Building products manufacturers had a rare opportunity to participate in a symposium that really hit the mark. The event was sponsored and organized by Tom Miller of Miller Brooks and was recently held in Indianapolis, Indiana.
I have been to dozens of these types of events over the years and often come away empty handed or feeling I have revisited information I already knew. But this event was first class, not only in the quality of the content and the interaction between the speakers and the audience but from the venues. The opening event was held at the Columbia Club, which was established in 1889 and is listed on the National Register of Historic Places. This set the tone for the event with its elegant architecture, design and its rich history. The symposium was held at the NCAA Hall of Champions which honors all the championship teams of the NCAA collegiate athletics. This was a championship event in a championship facility. It was the perfect venue.
The keynote speaker was Rex Miller who is the Thought Leader for Mindshift, a consortium within the commercial real estate business working toward industry transformation and author of The Commercial Real Estate Revolution. He discussed today’s economic climate and the rapid changes taking place in society and the business world. For companies to survive, they must learn the best ways to react to these changes.
One of the concepts he discussed was reverse mentoring. Knowledge is no longer in the hands of the seasoned professionals. Knowledge is instant and it’s in the hands of the young. We need to allow our younger employees to bring new knowledge to us especially with regard to engagement and interaction with our changing audiences.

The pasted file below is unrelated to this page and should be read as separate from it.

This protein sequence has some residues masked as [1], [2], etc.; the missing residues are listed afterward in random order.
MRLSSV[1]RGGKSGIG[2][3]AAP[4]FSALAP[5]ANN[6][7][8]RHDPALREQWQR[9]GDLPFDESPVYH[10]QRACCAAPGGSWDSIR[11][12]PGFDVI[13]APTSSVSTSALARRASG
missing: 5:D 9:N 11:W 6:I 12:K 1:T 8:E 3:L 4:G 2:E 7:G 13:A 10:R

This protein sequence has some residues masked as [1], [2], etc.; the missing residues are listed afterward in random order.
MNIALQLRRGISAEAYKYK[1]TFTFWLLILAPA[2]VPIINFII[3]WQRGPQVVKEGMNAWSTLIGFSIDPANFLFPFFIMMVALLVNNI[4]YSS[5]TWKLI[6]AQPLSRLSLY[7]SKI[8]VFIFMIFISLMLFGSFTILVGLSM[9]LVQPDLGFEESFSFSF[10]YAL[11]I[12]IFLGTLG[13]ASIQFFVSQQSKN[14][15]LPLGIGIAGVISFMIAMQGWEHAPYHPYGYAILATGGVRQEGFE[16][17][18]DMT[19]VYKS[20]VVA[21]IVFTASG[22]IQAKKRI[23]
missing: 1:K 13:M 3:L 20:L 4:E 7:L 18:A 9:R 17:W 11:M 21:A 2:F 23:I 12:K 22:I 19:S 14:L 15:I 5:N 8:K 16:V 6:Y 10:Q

The second part, and the most valuable to me, was a panel of experts in design and architecture, both professionals and providers to the professionals, who fielded questions from the audience. This was a very lively discussion with very valuable content. They were also able to voice their opinions openly about how they want to interact with manufacturers. One key message I came away with was the more expertise that a sales representative can deliver in the form of answers to questions or problems that will save them time – that has real value to them.
At the end of the day it was clear that while this event may have looked liked a thousand others, it was truly one of a kind.
Eric Nilsson is Vice President, Corporate Marketing for CertainTeed Corporation.